Elie Lainé

Elie Lainé (1829-1911) was a French landscape architect, chiefly remembered for the restoration of the gardens at Vaux le Vicomte, the layout of the grounds at Waddesdon Manor and the creation of numerous parks and gardens for Léopold II, the king of Belgium.

Biographical information

Lainé was born in 1829 in the northern French town of Brain-sur-l'Authion, Maine-et-Loire, where most of his family were small-scale farmers. He worked as a gardener in the nearby town of Angers in his twenties. Once he was established as a landscape architect, he set up his home and studio in the Petit-Montrouge area of Paris, and lived there between 1879 and 1898. Lainé never married, and retired to a grand house he designed in his home town, Brain-sur-l'Authion, where he died in 1911, aged 82.[1]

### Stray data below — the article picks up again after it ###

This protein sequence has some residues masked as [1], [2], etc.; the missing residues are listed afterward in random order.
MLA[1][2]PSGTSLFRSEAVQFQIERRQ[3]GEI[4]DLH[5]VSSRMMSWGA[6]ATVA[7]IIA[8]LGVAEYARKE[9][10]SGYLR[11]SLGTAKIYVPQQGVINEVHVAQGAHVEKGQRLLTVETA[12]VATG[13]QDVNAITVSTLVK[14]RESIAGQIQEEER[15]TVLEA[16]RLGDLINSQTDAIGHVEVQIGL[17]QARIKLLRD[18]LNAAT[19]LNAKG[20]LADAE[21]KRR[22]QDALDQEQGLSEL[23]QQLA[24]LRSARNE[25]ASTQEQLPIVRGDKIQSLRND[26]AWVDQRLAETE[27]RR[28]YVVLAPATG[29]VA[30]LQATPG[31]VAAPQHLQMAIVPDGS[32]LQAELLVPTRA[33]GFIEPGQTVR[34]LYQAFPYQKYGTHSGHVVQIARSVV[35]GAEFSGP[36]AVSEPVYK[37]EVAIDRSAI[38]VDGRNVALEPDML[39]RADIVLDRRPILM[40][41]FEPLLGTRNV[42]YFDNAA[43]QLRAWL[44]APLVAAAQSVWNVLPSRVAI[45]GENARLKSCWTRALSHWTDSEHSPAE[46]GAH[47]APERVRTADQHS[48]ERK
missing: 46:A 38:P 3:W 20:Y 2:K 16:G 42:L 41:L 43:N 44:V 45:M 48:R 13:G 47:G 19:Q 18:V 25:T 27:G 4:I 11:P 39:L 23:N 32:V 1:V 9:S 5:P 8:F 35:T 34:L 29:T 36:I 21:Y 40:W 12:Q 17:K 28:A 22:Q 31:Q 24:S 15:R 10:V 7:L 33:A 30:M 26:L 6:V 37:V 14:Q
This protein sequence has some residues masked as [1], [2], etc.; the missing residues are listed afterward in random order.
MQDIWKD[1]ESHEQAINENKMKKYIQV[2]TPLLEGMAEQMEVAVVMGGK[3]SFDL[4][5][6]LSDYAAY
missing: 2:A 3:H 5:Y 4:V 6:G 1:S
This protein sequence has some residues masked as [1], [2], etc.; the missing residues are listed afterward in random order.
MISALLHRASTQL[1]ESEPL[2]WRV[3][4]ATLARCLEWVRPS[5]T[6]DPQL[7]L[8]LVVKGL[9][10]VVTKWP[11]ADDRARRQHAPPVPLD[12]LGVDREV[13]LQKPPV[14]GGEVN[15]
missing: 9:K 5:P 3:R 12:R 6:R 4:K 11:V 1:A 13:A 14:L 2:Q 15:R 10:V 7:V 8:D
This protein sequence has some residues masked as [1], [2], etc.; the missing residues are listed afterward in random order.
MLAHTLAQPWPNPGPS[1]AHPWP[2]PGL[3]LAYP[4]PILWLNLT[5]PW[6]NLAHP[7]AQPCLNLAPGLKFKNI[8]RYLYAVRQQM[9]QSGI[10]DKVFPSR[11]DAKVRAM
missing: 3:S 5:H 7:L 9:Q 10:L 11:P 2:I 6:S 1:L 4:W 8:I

Other Languages
Nederlands: Elie Lainé